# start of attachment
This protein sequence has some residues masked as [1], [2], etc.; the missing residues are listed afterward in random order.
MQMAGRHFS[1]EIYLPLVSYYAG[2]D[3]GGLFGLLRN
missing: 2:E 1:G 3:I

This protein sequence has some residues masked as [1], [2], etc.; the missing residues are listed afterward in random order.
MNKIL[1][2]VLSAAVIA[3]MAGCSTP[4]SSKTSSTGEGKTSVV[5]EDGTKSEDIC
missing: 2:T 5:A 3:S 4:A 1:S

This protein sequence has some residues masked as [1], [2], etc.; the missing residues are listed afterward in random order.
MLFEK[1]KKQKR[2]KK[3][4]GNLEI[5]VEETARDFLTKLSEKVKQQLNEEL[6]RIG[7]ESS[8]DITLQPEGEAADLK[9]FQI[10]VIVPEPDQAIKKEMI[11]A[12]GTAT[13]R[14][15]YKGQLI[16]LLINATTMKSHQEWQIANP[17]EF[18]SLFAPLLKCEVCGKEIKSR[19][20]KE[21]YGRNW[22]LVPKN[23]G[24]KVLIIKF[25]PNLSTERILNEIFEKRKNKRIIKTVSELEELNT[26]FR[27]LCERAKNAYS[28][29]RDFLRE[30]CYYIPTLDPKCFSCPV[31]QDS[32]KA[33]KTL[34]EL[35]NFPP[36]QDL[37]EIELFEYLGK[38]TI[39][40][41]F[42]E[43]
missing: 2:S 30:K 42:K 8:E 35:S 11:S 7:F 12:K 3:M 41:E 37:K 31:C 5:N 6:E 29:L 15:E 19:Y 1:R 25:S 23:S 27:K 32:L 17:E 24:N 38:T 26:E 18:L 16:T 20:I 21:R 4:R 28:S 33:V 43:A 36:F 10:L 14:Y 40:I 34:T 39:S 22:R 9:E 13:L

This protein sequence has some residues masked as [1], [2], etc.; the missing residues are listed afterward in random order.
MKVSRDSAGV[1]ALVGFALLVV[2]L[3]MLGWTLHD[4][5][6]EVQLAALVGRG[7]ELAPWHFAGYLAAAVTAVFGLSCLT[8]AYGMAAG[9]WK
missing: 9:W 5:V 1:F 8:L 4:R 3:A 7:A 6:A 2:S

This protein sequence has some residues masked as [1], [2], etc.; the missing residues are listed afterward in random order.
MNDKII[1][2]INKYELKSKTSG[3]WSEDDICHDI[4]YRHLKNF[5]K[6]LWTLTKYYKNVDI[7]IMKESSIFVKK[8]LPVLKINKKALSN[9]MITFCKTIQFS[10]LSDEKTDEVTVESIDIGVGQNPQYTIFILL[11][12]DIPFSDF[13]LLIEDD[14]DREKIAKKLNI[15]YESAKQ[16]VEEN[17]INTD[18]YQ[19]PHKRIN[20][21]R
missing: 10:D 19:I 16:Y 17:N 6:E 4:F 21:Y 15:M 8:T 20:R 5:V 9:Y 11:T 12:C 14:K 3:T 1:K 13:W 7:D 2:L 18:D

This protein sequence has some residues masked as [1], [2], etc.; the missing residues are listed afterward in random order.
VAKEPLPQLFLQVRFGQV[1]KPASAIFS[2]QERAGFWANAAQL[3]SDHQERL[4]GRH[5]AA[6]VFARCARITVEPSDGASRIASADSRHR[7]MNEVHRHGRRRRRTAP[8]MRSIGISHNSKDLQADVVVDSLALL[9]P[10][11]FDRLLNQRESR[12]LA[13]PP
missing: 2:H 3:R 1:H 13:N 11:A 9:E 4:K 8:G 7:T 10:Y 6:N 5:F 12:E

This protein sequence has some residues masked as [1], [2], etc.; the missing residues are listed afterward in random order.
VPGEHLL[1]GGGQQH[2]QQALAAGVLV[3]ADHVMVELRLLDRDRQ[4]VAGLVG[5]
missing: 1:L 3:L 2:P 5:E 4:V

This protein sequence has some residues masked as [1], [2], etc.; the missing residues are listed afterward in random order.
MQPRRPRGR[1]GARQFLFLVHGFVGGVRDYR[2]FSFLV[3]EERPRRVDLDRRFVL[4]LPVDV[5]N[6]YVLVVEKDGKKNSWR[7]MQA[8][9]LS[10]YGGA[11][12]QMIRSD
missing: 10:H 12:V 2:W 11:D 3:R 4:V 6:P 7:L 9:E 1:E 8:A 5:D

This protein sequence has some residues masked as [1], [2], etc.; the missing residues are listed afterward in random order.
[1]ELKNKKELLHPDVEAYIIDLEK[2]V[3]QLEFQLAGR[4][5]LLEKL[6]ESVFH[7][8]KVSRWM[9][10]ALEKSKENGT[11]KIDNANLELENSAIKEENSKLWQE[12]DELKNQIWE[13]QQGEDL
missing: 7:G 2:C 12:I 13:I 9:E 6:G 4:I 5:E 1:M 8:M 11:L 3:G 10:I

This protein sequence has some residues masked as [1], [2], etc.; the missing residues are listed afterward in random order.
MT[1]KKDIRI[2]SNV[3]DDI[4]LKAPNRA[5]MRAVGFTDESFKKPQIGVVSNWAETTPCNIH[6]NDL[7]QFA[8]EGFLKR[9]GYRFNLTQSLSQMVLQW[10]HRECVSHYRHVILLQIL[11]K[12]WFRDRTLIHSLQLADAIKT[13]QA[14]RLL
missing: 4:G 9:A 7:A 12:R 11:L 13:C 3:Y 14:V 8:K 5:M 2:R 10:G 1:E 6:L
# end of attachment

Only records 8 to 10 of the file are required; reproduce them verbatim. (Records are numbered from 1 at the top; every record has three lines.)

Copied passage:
This protein sequence has some residues masked as [1], [2], etc.; the missing residues are listed afterward in random order.
MQPRRPRGR[1]GARQFLFLVHGFVGGVRDYR[2]FSFLV[3]EERPRRVDLDRRFVL[4]LPVDV[5]N[6]YVLVVEKDGKKNSWR[7]MQA[8][9]LS[10]YGGA[11][12]QMIRSD
missing: 10:H 12:V 2:W 11:D 3:R 4:V 6:P 7:L 9:E 1:E 8:A 5:D

This protein sequence has some residues masked as [1], [2], etc.; the missing residues are listed afterward in random order.
[1]ELKNKKELLHPDVEAYIIDLEK[2]V[3]QLEFQLAGR[4][5]LLEKL[6]ESVFH[7][8]KVSRWM[9][10]ALEKSKENGT[11]KIDNANLELENSAIKEENSKLWQE[12]DELKNQIWE[13]QQGEDL
missing: 7:G 2:C 12:I 13:I 9:E 6:G 4:I 5:E 1:M 8:M 11:L 3:G 10:I

This protein sequence has some residues masked as [1], [2], etc.; the missing residues are listed afterward in random order.
MT[1]KKDIRI[2]SNV[3]DDI[4]LKAPNRA[5]MRAVGFTDESFKKPQIGVVSNWAETTPCNIH[6]NDL[7]QFA[8]EGFLKR[9]GYRFNLTQSLSQMVLQW[10]HRECVSHYRHVILLQIL[11]K[12]WFRDRTLIHSLQLADAIKT[13]QA[14]RLL
missing: 4:G 9:A 7:A 12:R 11:L 13:C 3:Y 14:V 8:K 5:M 2:R 10:G 1:E 6:L